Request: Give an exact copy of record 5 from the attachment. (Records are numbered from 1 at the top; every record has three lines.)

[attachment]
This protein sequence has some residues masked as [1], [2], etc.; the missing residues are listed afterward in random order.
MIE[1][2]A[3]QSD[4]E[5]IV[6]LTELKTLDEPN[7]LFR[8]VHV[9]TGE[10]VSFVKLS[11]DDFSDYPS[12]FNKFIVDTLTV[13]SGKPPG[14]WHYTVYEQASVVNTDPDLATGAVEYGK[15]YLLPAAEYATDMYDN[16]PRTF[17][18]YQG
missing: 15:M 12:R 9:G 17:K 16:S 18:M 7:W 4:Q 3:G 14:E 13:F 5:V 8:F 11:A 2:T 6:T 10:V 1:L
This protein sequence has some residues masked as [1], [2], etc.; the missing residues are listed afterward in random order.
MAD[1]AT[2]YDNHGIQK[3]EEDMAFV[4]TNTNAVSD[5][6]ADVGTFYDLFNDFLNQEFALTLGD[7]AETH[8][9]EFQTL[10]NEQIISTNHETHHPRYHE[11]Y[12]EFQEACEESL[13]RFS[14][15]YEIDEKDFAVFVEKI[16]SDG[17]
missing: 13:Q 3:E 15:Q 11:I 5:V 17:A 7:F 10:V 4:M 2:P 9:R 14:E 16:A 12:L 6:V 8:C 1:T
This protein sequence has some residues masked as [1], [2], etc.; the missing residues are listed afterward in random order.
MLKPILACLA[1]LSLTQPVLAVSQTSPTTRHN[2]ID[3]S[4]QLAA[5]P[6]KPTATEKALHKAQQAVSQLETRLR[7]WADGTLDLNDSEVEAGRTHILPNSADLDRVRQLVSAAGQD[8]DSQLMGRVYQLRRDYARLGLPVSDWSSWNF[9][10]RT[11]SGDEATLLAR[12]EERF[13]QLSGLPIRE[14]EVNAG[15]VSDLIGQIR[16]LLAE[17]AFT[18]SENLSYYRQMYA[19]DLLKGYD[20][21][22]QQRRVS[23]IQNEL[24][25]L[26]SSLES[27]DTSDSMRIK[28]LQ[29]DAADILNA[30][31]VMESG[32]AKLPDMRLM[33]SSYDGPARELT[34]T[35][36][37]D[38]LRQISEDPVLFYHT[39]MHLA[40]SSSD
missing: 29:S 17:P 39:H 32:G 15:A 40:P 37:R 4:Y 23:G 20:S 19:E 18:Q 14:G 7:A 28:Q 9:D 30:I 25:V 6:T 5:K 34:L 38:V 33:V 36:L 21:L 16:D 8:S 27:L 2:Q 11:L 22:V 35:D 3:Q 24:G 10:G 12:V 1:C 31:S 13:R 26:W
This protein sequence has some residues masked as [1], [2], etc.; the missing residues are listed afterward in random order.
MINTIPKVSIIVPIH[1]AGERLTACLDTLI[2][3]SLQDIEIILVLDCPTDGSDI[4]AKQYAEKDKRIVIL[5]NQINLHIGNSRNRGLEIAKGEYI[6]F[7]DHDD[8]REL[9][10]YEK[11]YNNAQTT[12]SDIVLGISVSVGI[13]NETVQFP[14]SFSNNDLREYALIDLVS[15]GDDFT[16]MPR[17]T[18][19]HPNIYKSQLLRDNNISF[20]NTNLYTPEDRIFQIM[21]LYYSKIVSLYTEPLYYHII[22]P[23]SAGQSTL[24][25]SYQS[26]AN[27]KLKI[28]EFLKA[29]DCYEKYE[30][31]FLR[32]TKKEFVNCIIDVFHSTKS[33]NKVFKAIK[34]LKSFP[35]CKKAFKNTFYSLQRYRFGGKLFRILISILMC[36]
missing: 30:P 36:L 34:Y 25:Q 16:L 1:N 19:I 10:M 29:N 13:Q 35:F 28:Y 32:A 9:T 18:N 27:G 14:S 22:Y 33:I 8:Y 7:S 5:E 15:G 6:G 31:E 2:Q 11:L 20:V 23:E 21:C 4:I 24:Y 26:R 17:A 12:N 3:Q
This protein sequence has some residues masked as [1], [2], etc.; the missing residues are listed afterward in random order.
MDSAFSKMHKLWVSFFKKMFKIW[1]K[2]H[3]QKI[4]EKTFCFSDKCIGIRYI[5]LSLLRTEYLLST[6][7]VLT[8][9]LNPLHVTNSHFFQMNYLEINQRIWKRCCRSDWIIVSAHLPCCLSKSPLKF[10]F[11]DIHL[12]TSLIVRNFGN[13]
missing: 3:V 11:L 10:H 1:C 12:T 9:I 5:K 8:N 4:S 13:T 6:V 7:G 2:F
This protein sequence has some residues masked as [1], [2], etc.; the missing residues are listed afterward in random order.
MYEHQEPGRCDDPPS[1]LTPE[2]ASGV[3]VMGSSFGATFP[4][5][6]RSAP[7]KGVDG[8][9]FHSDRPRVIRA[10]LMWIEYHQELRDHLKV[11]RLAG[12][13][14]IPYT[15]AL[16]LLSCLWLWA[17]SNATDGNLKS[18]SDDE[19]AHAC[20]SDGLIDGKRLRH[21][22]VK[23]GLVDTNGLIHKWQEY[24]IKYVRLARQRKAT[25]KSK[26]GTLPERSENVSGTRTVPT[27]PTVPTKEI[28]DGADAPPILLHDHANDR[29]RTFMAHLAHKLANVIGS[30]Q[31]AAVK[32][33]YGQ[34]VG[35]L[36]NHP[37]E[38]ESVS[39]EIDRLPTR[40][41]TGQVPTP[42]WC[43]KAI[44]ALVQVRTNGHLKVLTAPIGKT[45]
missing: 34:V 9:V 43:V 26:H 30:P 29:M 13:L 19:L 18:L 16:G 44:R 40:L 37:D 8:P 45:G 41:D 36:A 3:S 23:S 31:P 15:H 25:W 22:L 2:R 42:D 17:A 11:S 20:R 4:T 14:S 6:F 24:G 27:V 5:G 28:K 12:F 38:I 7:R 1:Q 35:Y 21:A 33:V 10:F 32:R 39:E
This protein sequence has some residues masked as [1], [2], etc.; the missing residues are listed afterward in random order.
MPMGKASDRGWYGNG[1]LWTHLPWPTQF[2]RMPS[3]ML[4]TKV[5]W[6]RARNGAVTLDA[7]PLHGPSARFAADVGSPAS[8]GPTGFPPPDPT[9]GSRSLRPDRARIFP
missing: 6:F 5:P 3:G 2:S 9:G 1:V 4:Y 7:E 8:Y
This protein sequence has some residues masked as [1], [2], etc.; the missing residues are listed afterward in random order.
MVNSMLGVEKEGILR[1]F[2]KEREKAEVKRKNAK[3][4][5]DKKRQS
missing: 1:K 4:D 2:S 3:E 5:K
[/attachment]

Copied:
This protein sequence has some residues masked as [1], [2], etc.; the missing residues are listed afterward in random order.
MDSAFSKMHKLWVSFFKKMFKIW[1]K[2]H[3]QKI[4]EKTFCFSDKCIGIRYI[5]LSLLRTEYLLST[6][7]VLT[8][9]LNPLHVTNSHFFQMNYLEINQRIWKRCCRSDWIIVSAHLPCCLSKSPLKF[10]F[11]DIHL[12]TSLIVRNFGN[13]
missing: 3:V 11:L 10:H 1:C 12:T 9:I 5:K 8:N 4:S 13:T 6:V 7:G 2:F